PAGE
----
Life in the Wild

Author : Bob Newbell

The pup frolicked along with his two bigger brothers in the synchrotron radiation of the Crab Nebula. As they played, their bodies soaked up the powerful electromagnetic radiation emitted by the pulsar at the nebula's center. The little pup wondered why their mother wasn't playing with them as she usually did. He noticed she'd moved out nearer to the edge of the nebula.

The pup's mother had folded her many tentacles over her half-mile wide, disk-like body. She was scanning for predators. There! Closing in on that section of the nebula she saw a much smaller animal. It was roughly spherical and covered with numerous beak-like mandibles. Between the beaks extended protrusions that fanned out into membranous magnetic sails. The mother scanned left and right. More of the creatures. She scanned upward and downward. More still. They were surrounded. That was how the predators operated. They would envelope their prey at a very great distance and then move in closer. By the time they were detected, it was often too late.

The mother called her pups to her with a modulated graviton beam. She then scanned the sky. She turned back to the pups and sent another graviton pulse: coordinates.

“Jump,” she signaled the pups.

They did nothing. She could tell they were afraid.

“Jump!” she repeated.

The largest of the pups seemed to shimmer and ripple. A moment later it was gone. The next largest pup vanished a few seconds later.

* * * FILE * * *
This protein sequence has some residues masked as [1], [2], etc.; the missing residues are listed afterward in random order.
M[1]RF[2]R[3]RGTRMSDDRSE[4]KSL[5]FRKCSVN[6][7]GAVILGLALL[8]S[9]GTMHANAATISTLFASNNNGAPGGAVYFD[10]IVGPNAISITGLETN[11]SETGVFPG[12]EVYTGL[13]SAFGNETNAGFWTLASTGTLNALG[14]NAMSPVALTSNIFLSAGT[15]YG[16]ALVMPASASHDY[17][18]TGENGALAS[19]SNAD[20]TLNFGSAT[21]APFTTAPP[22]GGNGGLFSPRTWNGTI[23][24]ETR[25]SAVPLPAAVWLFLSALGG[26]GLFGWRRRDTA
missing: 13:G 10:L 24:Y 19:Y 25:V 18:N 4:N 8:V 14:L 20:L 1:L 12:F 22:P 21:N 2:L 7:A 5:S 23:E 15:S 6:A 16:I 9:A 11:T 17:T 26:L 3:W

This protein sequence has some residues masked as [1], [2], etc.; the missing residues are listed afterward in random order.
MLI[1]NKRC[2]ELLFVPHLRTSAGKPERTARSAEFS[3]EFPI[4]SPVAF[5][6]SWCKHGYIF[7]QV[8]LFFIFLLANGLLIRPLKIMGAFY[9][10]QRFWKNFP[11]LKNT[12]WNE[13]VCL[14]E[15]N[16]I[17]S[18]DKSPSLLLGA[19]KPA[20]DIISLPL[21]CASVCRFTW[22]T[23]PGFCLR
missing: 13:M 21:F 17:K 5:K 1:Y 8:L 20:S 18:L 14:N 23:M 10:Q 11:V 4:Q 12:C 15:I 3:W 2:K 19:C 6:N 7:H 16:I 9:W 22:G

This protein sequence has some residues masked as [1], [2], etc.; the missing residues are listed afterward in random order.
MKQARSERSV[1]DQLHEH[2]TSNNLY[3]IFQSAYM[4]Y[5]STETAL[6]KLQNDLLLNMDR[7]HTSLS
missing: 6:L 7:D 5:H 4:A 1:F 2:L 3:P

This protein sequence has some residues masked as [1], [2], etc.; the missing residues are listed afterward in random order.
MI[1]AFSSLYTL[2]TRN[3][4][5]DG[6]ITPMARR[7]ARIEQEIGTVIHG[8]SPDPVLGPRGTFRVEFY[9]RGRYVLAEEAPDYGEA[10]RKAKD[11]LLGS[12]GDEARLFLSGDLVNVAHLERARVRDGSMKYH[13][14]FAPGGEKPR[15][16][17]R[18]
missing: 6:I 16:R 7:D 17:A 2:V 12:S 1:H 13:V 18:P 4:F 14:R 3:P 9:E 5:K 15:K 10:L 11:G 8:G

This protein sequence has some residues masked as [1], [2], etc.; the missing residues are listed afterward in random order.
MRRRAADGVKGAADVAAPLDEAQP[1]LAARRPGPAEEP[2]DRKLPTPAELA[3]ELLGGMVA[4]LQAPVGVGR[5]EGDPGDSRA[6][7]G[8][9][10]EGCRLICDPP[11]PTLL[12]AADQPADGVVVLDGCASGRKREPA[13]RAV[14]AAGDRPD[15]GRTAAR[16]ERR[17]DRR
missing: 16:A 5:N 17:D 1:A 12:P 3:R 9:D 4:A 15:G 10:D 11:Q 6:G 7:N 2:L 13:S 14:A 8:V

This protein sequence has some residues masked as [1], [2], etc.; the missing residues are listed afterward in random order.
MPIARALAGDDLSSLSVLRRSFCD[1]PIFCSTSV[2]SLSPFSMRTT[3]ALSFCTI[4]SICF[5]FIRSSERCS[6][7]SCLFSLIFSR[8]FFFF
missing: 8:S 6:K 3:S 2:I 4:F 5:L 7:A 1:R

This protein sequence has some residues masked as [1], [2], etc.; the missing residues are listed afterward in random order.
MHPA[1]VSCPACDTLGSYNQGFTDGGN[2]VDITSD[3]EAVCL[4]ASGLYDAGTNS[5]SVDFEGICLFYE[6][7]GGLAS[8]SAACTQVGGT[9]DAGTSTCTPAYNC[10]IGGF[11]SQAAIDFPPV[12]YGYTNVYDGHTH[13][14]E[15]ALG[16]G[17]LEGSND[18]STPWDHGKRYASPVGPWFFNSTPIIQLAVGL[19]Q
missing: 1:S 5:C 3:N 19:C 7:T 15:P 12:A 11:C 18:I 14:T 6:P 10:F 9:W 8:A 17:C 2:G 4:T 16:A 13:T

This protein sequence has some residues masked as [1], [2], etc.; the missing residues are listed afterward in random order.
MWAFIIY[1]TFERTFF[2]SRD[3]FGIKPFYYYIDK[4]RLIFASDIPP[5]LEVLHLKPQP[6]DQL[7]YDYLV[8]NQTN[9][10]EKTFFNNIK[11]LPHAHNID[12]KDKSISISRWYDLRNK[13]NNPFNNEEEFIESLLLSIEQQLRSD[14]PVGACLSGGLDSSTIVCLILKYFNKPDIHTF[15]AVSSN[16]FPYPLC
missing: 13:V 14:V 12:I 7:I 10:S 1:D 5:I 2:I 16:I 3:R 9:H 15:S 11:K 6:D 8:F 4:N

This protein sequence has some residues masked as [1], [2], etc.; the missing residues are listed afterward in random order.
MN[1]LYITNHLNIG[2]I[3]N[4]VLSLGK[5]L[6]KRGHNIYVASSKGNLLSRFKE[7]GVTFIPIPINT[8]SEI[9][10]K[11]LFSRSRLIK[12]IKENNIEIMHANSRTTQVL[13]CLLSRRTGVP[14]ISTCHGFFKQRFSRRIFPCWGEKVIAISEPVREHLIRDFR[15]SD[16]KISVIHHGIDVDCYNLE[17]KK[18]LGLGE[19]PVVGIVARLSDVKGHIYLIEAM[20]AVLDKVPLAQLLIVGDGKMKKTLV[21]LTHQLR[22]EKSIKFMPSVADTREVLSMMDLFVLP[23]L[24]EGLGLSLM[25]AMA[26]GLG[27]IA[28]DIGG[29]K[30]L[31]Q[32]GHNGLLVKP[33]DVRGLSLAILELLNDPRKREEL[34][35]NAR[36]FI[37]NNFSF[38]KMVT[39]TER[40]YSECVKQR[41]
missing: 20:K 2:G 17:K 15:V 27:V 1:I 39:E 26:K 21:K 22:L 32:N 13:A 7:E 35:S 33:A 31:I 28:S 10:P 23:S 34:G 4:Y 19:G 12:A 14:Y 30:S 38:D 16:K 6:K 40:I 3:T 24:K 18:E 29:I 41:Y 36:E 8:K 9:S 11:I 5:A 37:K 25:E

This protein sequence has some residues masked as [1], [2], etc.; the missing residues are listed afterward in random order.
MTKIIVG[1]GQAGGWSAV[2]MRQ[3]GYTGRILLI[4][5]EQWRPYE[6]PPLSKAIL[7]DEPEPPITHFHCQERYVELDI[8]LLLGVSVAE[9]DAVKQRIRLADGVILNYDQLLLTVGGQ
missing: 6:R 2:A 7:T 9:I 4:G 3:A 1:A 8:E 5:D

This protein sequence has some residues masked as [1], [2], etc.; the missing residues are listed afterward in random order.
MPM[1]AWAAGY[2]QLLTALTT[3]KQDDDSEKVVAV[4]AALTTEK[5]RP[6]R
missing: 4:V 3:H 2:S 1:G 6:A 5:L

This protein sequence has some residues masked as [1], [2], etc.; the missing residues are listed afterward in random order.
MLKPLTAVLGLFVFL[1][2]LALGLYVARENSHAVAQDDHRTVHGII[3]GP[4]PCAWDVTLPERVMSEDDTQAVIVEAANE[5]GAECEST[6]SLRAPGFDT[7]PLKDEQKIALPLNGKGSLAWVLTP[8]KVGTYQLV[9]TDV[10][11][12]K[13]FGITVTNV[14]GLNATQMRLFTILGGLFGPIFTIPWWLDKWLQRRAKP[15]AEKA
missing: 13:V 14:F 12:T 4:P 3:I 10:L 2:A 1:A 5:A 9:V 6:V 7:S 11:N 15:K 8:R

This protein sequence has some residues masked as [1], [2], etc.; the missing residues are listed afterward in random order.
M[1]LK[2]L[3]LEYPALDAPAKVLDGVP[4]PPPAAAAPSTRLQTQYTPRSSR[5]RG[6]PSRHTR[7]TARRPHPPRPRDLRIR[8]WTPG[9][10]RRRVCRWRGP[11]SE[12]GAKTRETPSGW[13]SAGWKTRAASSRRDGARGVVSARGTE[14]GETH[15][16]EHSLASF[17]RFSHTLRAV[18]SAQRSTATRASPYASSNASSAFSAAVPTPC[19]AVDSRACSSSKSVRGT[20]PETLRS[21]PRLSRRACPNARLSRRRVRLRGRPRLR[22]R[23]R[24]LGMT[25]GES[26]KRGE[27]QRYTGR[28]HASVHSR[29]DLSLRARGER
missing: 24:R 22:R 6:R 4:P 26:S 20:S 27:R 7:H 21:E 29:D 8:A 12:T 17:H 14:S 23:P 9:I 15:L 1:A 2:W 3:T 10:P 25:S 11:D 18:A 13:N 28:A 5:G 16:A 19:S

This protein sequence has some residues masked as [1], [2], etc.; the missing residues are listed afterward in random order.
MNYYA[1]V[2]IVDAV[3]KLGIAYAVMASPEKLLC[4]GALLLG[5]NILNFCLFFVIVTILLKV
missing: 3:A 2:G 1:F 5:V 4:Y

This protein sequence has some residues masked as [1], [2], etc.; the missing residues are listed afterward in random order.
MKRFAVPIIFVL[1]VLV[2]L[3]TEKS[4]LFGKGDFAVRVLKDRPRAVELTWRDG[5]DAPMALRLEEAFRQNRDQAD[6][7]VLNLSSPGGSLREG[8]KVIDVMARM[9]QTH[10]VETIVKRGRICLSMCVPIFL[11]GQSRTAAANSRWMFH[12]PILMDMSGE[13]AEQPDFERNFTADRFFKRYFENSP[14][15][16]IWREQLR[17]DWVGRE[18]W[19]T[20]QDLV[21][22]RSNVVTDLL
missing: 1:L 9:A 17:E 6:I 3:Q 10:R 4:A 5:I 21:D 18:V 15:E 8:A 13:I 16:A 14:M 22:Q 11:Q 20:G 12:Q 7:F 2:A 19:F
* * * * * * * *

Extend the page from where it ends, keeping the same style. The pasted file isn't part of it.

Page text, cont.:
The mother turned her attention back to the predators. They were closing in fast. The little pup was still in the nebula. He was scared of the approaching monsters but was more afraid of being separated from his mother.

“Jump!” she signaled the pup. She didn't dare leave the nebula herself until her children were safe first. The pup signaled back that he was terrified and didn't want to leave her.

“JUMP!” she roared with a graviton pulse that made that part of the nebula shudder.

The little pup jumped. The nebula, the stars, his mother, and the approaching creatures all seemed to iris down to a single point of light which immediately unfolded itself back outward again. But the point of light sprang back out to reveal a different part of space. The pup was now somewhere else. His brothers were with him but their mother was not.

“Where's mommy?!” the frantic pup graviton-pulsed to his brothers.

The pup scanned the area. He detected the nebula in the distance. It was now several light-years away. His mother must still be there. He wanted to jump back there but he didn't know how. In some vague, instinctive way he understood that he had moved over or under or around the space that now separated him from his mother. He was too small and too young to fold spacetime without first getting jump coordinates from his mother.

“Mommy! Mommy!” the distraught pup signaled toward the nebula with a graviton pulse that would take over seven years to reach its target.

Suddenly, the pup's mother jumped into the vicinity with a flash.

The little pup sailed over to her with such speed and force that it sent her tumbling backward for a moment. The other two pups quickly flew over to join them. All four embraced in a tangle of tentacles.

The mother contemplated the Orion Nebula. A stellar nursery was a nice place to raise a family. But jumping there could wait for a while.

“We love you, mommy!” the three pups pulsed.

“I love you, sons!” she responded.

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